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Home Features We shouldn’t be thinking too much about September celebrations

We shouldn’t be thinking too much about September celebrations

About this serious increase in COVID-19 cases in our country, our authorities can say, “we told you so; we warned you”, and we could say, “well, yes, but you opened the bars, and you gave the green light to the parties, and yes, you opened the churches so they could carry on with their high-spirited praising.” We let down our guard, and now the virus is so dispersed everywhere that it could be labeled endemic.

We have heard people who caught the disease say how hard they tried to prevent catching it, so we know how difficult it is to stay safe. This disease, it’s like trouble. You know the story about trouble. Only a fool goes out looking for it, because you’re only speeding up the inevitable. If it’s trouble you want, just wait, it’s going to find you, and when you do, you’ll wish it never found you.

We, collectively, really must have a little more discipline and a little more creativity and a little more willingness to accept change. So, we lived for the weekend games and the late evening camaraderie at the bar, and now we have to give those up, for a while. All of us could end up on a deserted island or lost bak a bush or having to hole up somewhere because the police have faulty evidence on us and the only way we can avoid going to jail is if we remain on the lam until the person with the evidence to prove our innocence agrees to come forward.

Many things could happen to force us out of circulation for a while. In the case of this pandemic, slowing down on the extracurricular allows us the opportunity to sneak out and earn enough to keep food on our table. We know all the good reasons why we have to lie low. This September, our biggest month for celebration, we have to choose what’s good for the nation. This September we should just put out our flags, listen to the patriotic songs, and kip wi batam cool. It’s just for a while.

We gots to satta for a while, because the disease is upon us again, and this time it is far worse than it was before. In less than 3 weeks we have recorded 40-plus times more cases than the 18 which we recorded in the first wave. Gradually the restrictions are tightening, and they will get tighter if we don’t make a greater effort to contain the virus, because our country cannot handle a lot of sick people at one time, not to mention the number of people who will die if we lose total control.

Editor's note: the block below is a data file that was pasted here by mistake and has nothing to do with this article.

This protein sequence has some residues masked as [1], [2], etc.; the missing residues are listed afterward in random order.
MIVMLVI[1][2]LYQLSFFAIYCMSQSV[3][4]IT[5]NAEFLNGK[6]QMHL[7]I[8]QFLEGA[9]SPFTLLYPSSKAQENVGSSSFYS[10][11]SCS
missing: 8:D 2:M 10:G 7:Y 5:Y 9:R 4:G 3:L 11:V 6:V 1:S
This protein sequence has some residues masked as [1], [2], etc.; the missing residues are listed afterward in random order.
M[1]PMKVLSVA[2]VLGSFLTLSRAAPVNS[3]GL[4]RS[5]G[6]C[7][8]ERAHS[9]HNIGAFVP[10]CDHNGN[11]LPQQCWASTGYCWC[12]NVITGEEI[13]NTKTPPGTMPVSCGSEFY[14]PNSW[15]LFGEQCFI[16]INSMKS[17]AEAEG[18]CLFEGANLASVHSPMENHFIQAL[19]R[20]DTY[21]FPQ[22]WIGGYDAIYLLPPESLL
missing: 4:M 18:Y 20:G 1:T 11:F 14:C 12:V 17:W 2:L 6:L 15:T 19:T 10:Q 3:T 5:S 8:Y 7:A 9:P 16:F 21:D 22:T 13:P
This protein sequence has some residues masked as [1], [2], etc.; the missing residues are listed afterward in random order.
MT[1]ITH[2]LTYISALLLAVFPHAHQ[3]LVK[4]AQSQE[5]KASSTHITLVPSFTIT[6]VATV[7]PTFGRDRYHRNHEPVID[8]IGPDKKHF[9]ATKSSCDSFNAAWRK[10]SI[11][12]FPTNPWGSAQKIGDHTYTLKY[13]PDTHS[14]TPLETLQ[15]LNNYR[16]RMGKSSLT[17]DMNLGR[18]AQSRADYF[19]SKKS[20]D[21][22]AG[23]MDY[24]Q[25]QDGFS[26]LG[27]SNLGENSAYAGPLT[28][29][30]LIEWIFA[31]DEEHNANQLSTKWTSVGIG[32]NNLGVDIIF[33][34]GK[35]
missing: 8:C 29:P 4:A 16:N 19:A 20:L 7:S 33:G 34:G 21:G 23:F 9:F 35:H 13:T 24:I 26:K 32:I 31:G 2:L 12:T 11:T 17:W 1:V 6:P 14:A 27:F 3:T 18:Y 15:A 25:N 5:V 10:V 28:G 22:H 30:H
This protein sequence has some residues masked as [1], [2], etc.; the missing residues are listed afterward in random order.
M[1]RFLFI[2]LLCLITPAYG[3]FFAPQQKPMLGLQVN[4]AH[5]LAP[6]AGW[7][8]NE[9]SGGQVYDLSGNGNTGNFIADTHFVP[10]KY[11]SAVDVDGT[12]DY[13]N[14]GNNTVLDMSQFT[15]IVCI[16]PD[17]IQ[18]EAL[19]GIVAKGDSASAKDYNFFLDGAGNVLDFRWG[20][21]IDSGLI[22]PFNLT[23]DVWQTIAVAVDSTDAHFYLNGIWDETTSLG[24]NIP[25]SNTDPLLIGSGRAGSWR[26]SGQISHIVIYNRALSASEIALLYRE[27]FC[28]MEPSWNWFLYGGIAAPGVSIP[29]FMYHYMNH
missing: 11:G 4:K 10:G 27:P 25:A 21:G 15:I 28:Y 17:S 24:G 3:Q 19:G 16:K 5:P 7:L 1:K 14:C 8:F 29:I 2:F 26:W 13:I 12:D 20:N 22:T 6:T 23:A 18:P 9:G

At this point in time, it could go either way. The numbers are down since our worst three days, 15th to 18th August, when we recorded 165 new cases. The total number of new cases, from August 20 to August 22, was 113, and the total number of new cases for August 23 to August 25, was 62. We cannot read too much into those numbers, because the system of testing is not consistent, but we are in too desperate a position now to not buoy ourselves with the possibility that things might be turning for the better.

A ray of hope is good. We must not do anything to dim the light, maku. Let’s follow all the safety measures that the experts have recommended. And let’s keep the celebration thing under control.

Marcus had to focus on the main prize

Marcus Mosiah Garvey was a very complex person, the type of person they would call imperfect. Whoever you are, it doesn’t matter your religion, your level of education, your color, your culture, your economic philosophy, you can find something to pick on Marcus about. I don’t buy everything Marcus said and did, but I recognize that in regard to some things, including the most important thing, this was a great, intelligent man, indeed a Moses.